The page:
Understanding alexithymia: The inability to feel emotions
June 16, 2015 0 Comments
Sullen, sad, quiet, gloomy and ill-tempered are some words that people might use to describe a teenager who is depressed and has a flat affect, or reduced emotional expression. Instead of understanding why the teen is like this, they might label him or her as “dark” or a “person that has no feeling.” Interestingly, there is a clinical term that is used to describe the feelings of nothingness or emotional blindness experienced by some. In 1972, Peter Sifneos, M.D., introduced to psychiatry the term alexithymia, which is derived from the Greek language and literally means having no words for emotions.
Alexithymia is not a diagnosis, but a construct useful for characterizing individuals who seem not to understand the feelings they obviously experience, individuals who also seem to lack the words to describe these feelings to others. Alexithymia is not just about difficulty describing and distinguishing feelings but also about having limited imagination and, therefore, little or no fantasies and limited dreams. It also can be described as an unawareness of what is happening in an individual’s own mind.
Studies have shown that alexithymia has two dimensions:
- a cognitive dimension, in which a child or adult struggles to identify, interpret and verbalize feelings (the thinking part of the emotional experience)
- an affective dimension, in which difficulties arise in reacting, expressing, feeling and imagining (the experiencing part of the emotional experience)
Linked to other disorders
Interestingly, studies have linked alexithymia to Asperger’s syndrome and other pervasive developmental disorders (PDDs). This is because people who have a form of PDDs usually have problems with social interactions, similarly as those who are affected with alexithymia.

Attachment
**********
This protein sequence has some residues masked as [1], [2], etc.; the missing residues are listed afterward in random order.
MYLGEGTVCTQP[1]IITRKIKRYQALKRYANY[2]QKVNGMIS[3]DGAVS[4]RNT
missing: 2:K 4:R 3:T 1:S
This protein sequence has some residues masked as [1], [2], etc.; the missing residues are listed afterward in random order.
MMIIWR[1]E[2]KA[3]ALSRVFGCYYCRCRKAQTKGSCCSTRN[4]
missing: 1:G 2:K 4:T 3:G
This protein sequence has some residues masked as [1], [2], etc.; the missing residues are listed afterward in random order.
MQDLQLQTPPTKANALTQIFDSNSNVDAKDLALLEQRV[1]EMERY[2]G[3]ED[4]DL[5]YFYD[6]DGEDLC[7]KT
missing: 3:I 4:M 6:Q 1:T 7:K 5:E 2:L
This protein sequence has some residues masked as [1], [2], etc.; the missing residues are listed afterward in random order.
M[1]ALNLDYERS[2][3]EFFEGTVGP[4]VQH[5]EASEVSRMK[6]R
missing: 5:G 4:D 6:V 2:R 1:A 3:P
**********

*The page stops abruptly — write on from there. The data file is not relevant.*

People with alexithymia typically are emotionally stoic, avoid emotional topics and focus more on concrete objective statements. They still go through life in a normal fashion, such as obtaining a job and getting married, but many of their relationships often end because they lack any emotional connection to their loved ones.
Many people are quick to dismiss quiet or stoic teenagers as “just being teenagers” or will try to diagnose them with a mood disorder; however the adolescents might really be unable to express their emotions due to an underlying cause like alexithymia or a PDD.
Alexithymia has also been linked to depression, anxiety and eating disorders; therefore, this emotional bluntness should be investigated further to see if an underlying mental or emotional pathology might be the cause.
Help them to feel
Parents, educators and loved ones of children and adults with alexithymia need to realize that the missed cues, flat reactions or lack of emotional recognition have real neurobiological and psychological origins. Don’t punish, shame or mock their emotional unresponsiveness.
Journaling, reading novels, getting involved in expressive arts, such as dance and music, can help individuals get in touch with their emotions and learn to feel. Psychotherapy, such as cognitive-behavioral therapy and group therapy, have also been shown to help people with alexithymia.
It is important to recognize those with alexithymia to prevent future unhappiness, broken relationships and even depression. White River Academy specializes in treating behavioral problems and mental health disorders, such as Asperger’s syndrome and depression, as well as substance abuse and co-occurring conditions. This boarding school-style residential rehab provides comprehensive treatment for males between 12 and 17 years of age. For more information about White River Academy’s programs or the admissions process, please call 866-520-0905.
Written by Kristen Fuller, M.D., Sovereign Health Group writer